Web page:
Here's the Wildest Stuff the TSA Has Confiscated From Travelers This Year

Remember when Suicide Squad won an Oscar for Best Makeup and Hairstyling, and everyone had to accept the phrase “Academy Award-winning film, Suicide Squad”? Right, that was awful. But allow us to cleanse your palate with a much more fun version: you may now address the TSA’s wildly popular Instagram account as, “the TSA’s Webby and/or People’s Choice Award-winning Instagram.”

If you’ve not yet had the pleasure of viewing this account, it posts a delightful mix of sassily captioned photos of confiscated objects and Very Good Dogs. TSA’s Instagram started from the bottom this year (government shutdown-induced hiatus) but now they're here: so popular, they won the internet (according to the TSA). Here are a few of the more mind-boggling confiscated items that helped the account get there, with commentary from the man who runs it, TSA social media lead Bob Burns. I would say that he’s seen people pack everything but the kitchen sink, but he did once see a literal kitchen sink (regrettably there are no photos of this encounter). Kitchen sinks are allowed, FYI.

Um, you post a lot of medieval or ritualistic or otherwise very scary-looking weaponry -- is there really that much of it out there? Or it’s just extra-popular to post?

Bob Burns: We see it regularly. Every day? No. With the photographs I receive, I cherry-pick the best of the best, the items that’ll generate more discussion and catch the eye, so I can have fun within the captions. And like I’ve always said, we’re not in the entertainment business but I do my best to entertain and educate so we can get people to read our stuff.

What surprising stuff do people always think they'll be able to sneak through?

Burns: Something we see a lot that you just wouldn’t think you’d see a lot of are what we all inert ordnances... you’ll see a mortar shell, you’ll see grenades, and while we have found live ordnance in the past, a lot of times the reasoning when people pack these items is that they’re inert, they’re not real. They think in their minds, "Well it’s not real, so I can take it, I can take it." Well, what they don’t realize is when we see that on the X-ray monitor, it’s as real as real can be. And you don’t just reach into a bag and say, "What is this?" or just take a passenger’s word for it when they say it’s not real. You have to go through the whole process, which can sometimes lead to evacuated checkpoints, which can lead to a lot of missed flights and unhappy people.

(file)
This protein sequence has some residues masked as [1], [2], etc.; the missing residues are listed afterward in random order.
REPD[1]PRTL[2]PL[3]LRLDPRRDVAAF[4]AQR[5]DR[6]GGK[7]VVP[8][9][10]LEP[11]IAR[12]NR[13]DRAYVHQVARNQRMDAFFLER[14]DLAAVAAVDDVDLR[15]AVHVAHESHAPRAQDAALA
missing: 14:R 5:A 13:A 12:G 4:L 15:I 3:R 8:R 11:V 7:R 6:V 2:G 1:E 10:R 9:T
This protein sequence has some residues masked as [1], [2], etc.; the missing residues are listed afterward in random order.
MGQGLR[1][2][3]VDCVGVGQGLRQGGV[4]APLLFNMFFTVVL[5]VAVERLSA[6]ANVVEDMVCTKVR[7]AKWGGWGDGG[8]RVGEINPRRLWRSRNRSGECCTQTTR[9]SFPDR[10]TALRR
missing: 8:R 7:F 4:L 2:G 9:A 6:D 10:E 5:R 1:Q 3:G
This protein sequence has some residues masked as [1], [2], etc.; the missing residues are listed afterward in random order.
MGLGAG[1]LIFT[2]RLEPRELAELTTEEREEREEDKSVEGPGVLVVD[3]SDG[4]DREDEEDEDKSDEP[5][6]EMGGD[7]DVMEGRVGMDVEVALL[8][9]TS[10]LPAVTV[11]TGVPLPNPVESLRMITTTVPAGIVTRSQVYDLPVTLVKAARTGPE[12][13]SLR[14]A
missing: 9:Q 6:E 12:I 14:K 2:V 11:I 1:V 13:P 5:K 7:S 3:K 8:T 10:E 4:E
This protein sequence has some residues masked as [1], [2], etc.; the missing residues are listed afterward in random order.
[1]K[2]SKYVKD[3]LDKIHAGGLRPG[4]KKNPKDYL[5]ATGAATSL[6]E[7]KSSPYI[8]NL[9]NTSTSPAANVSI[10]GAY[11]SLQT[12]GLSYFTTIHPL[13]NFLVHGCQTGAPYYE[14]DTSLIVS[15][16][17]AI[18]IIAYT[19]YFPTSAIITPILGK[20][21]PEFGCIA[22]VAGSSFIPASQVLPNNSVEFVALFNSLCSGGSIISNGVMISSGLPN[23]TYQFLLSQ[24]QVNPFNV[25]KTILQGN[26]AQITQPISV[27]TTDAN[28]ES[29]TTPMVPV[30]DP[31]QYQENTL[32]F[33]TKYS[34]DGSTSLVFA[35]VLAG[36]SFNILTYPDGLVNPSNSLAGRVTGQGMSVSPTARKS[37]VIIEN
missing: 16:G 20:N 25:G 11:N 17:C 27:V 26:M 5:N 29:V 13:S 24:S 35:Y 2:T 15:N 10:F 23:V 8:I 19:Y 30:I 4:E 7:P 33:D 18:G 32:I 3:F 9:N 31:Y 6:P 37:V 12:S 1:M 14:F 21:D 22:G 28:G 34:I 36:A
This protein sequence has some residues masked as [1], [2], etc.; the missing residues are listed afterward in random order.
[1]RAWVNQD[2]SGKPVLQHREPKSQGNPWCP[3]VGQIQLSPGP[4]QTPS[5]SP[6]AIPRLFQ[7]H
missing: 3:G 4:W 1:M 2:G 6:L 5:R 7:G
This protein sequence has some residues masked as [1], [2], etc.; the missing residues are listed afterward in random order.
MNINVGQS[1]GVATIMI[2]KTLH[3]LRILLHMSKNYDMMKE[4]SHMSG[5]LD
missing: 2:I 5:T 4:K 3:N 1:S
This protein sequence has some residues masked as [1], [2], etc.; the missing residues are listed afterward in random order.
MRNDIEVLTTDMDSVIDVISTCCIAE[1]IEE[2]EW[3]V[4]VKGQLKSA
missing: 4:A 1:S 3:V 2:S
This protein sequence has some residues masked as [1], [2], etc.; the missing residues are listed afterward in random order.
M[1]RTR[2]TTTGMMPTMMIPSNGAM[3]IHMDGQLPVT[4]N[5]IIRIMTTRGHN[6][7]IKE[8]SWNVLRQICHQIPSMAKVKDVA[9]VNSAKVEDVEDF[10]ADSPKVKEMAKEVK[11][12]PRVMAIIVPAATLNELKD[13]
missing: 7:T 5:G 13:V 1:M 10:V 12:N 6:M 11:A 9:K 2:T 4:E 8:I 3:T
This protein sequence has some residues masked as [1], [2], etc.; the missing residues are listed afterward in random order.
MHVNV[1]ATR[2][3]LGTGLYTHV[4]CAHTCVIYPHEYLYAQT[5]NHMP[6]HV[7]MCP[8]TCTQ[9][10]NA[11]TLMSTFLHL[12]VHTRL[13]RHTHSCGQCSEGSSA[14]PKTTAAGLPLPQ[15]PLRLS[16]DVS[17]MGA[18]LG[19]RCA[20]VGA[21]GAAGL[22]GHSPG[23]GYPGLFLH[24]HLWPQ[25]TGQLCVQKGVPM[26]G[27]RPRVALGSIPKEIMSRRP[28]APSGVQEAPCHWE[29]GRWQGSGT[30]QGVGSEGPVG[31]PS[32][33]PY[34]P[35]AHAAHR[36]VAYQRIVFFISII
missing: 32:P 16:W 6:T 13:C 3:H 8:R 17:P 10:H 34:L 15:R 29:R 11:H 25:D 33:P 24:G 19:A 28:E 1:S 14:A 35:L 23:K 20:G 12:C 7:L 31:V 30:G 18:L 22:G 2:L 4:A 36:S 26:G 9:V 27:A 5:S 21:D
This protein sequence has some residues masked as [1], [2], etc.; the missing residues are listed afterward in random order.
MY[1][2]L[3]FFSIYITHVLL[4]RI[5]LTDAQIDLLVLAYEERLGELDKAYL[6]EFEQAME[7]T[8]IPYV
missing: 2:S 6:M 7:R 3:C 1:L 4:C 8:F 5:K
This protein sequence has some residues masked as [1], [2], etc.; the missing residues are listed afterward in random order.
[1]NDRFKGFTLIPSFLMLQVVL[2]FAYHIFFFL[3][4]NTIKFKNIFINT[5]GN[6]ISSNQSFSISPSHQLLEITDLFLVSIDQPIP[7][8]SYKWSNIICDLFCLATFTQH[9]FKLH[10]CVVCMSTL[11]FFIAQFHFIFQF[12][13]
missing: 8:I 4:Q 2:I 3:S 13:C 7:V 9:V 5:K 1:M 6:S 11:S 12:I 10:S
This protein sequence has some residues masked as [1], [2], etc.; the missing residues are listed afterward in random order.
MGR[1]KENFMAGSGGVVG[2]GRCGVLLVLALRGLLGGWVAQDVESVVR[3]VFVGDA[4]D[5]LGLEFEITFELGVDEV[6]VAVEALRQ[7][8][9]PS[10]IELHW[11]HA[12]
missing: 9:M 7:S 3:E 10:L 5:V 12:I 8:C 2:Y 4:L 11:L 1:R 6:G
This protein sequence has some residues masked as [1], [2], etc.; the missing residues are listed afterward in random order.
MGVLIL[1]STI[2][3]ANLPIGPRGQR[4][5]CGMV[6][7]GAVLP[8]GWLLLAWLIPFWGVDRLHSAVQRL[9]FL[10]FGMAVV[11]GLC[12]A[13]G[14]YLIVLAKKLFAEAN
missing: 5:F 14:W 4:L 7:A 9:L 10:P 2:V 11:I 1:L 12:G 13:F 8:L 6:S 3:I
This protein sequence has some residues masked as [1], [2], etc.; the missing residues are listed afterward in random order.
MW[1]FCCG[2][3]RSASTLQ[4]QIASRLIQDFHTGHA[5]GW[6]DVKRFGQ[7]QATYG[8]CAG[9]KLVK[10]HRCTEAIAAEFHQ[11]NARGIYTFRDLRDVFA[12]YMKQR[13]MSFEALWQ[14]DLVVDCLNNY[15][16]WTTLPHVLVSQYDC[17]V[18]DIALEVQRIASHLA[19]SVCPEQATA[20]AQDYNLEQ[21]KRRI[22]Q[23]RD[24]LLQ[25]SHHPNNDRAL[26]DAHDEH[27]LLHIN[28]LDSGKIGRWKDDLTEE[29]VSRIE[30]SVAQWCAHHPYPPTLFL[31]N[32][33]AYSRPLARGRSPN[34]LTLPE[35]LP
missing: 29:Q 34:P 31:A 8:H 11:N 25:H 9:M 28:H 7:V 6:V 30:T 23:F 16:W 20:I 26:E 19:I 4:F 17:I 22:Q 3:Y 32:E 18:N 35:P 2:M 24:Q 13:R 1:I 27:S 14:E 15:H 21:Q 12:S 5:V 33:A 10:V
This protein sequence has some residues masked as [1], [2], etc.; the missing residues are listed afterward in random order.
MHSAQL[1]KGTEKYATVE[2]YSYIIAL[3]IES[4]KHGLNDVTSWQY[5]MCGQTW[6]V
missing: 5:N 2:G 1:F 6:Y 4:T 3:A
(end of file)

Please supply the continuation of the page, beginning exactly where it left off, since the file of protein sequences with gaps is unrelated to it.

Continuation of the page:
I've always wondered, when people try to hide stuff inside sunscreen bottles or whatever, is the mentality usually that they're genuinely confident that'll work?

Burns: Oh, yeah. They think it'll work. Another thing they think works is the magical mysterious tinfoil -- they think that tinfoil will block the X-rays, so sometimes they'll wrap things in tinfoil. And the majority of the time people aren't doing this for malicious reasons -- they're not doing it because they're going to pull it out in the middle of the flight and threaten anybody. The majority of the time they want to take their knife with them but they don't want to pay $25 to check a bag so they're trying to sneak it in their carry-on bag somehow.